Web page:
Skype for Business security challenges – part 3

This is the third part of the topic: ‘enhancing Skype for Business environments’. In case you miss, check part 1 and part 2 to get the full picture.

On the previous topic post I focused on the ‘challenges’ on exposing user accounts and service from unauthorized access or DDOS. But now let’s see the scenario with authorized users using the collaboration features.

As mentioned before SfB is a tool that enables collaboration between people: any device, anytime and anywhere. And with federation you just extend all these capabilities with people across the world (specially with open federation).

meeting-collaboration

But the ‘openness’ of the features can sometimes expose more information than people want to unintentionally share, or worse: intentionally!

 

Let’s use a reverse example: in a traditional meeting room you share information with a specific group of people. If it’s confidential you want to make sure that the information keeps private (closed room), that only the right participants are present, no open doors and all whiteboards, slides erased before leaving the meeting.

It should be the same on a SfB Meeting, right? But from my experience, who checks if the meeting URL is private and no available for guest access? Did you select ‘End Meeting’ when it finished? Did you remove all the shared content that was uploaded?

Another unintentional situation: How many of you sent a username and password using a chat session ? I did 🙂 (and regret it sometimes)

Federation is a great capability of SfB (I loved it, really!), but it can also go against you. Others can see your presence, ‘chat-noying’ and, on extreme cases, it can show more than you think.

Let’s use the picture of a federated test contact that I have on my SfB. This is what you can see from you contact when he changes the privacy level:

ContactCard-privacy

(1) external contacts

(2) Colleagues

Workgroup

Friends and family

Presence

X

X

X

X

SIP

X

X

X

X

Email

X

X

X

X

Title

X

X

X

X

Company

X

X

X

X

Department

X

X

X

X

Office

X

X

X

Work phone

X

X

X

Mobile

X

X

X

Time zone

X

X

Home Phone (3)

X

Other Phone (3)

X

(1) default when adding federated contacts

(2) default for internal company contacts

(3) values set manually by the user on the SfB client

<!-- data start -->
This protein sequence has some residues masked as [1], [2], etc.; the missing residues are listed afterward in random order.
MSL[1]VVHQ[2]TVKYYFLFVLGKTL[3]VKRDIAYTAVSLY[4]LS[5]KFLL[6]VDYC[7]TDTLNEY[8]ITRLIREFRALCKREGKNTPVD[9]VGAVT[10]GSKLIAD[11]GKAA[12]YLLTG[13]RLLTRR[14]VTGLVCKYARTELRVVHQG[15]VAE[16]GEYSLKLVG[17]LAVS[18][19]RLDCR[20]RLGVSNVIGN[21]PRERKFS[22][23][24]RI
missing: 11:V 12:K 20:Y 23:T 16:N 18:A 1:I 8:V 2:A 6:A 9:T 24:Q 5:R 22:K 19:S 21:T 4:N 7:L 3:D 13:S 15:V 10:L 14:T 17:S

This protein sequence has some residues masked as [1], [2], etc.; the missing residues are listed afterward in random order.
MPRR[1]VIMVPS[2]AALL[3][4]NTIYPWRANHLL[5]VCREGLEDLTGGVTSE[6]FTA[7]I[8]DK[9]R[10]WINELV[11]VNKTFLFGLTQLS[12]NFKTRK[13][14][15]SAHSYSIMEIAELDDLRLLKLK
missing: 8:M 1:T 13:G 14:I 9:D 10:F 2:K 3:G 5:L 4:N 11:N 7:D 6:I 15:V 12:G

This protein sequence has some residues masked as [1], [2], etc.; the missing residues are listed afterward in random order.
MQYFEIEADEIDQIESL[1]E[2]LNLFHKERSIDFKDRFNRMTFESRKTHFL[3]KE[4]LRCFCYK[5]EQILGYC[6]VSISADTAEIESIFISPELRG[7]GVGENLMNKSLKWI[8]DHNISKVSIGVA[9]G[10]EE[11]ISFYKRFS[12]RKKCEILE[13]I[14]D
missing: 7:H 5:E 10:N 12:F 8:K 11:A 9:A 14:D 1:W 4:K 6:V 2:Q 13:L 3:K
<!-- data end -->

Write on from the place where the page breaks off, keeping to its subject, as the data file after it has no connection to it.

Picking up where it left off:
‘So what?’ some people ask
What if the customer finds out that you are an outsourcer, when you mentioned that you work on the main contractor? What if someone based on an email looks on the recipients and locates one the VIP? Why contact you for urgent matters if they can ‘escalate’?

The most extreme example is in fact a risk: Would you allow collaborators on a bank to share their desktop with outside participants and give remote control. The quickest corporate espionage is based on a rogue employee exposing sensitive data to competitors. SfB and other similar tools can be a good tool.

I can hear the readers thinking: this guy is paranoid !!
Answer: I’m not 😉  My out-of-the-box thinking always covers security aspects of the projects that I participate

SfB provides to SysAdmins several features to control and limit on how people collaborate, but in some situations it lacks of granularity. Let’s see some examples:

  • You can limit the modalities (can share desktop, application, remote control, use audio/video) on a per user basis. BUT… not per group of users
  • Remember the extreme case of undesired desktop/application sharing? You can block with policy. BUT… what if the end-user support is outsourced and you want your users to share the desktop with them ? or with any ‘company group’ domain partner?
  • You can in fact block your contact card and presence, by setting that only users on your contact list. BUT… it will do it for all external and internal contacts

Other examples of situations that you can think when administrate SfB:

  • Limit federated contacts to reach VIP’s or specific departments
  • Block showing internal presence status to all external users.
  • Prevent an internal user to share an application but allow external user to share with that user.
  • Scan file transfer for virus/malware

And then you get your Legal department with security concerns and compliance policies:

“We need to prevent disclosure of confidential data (ex: block or alert in case confidential project code names, share customer data that violates GDPR rules)”

This 3rd part was also the last one on enumerating the challenges. The next one(s) would be on how to mitigate them.

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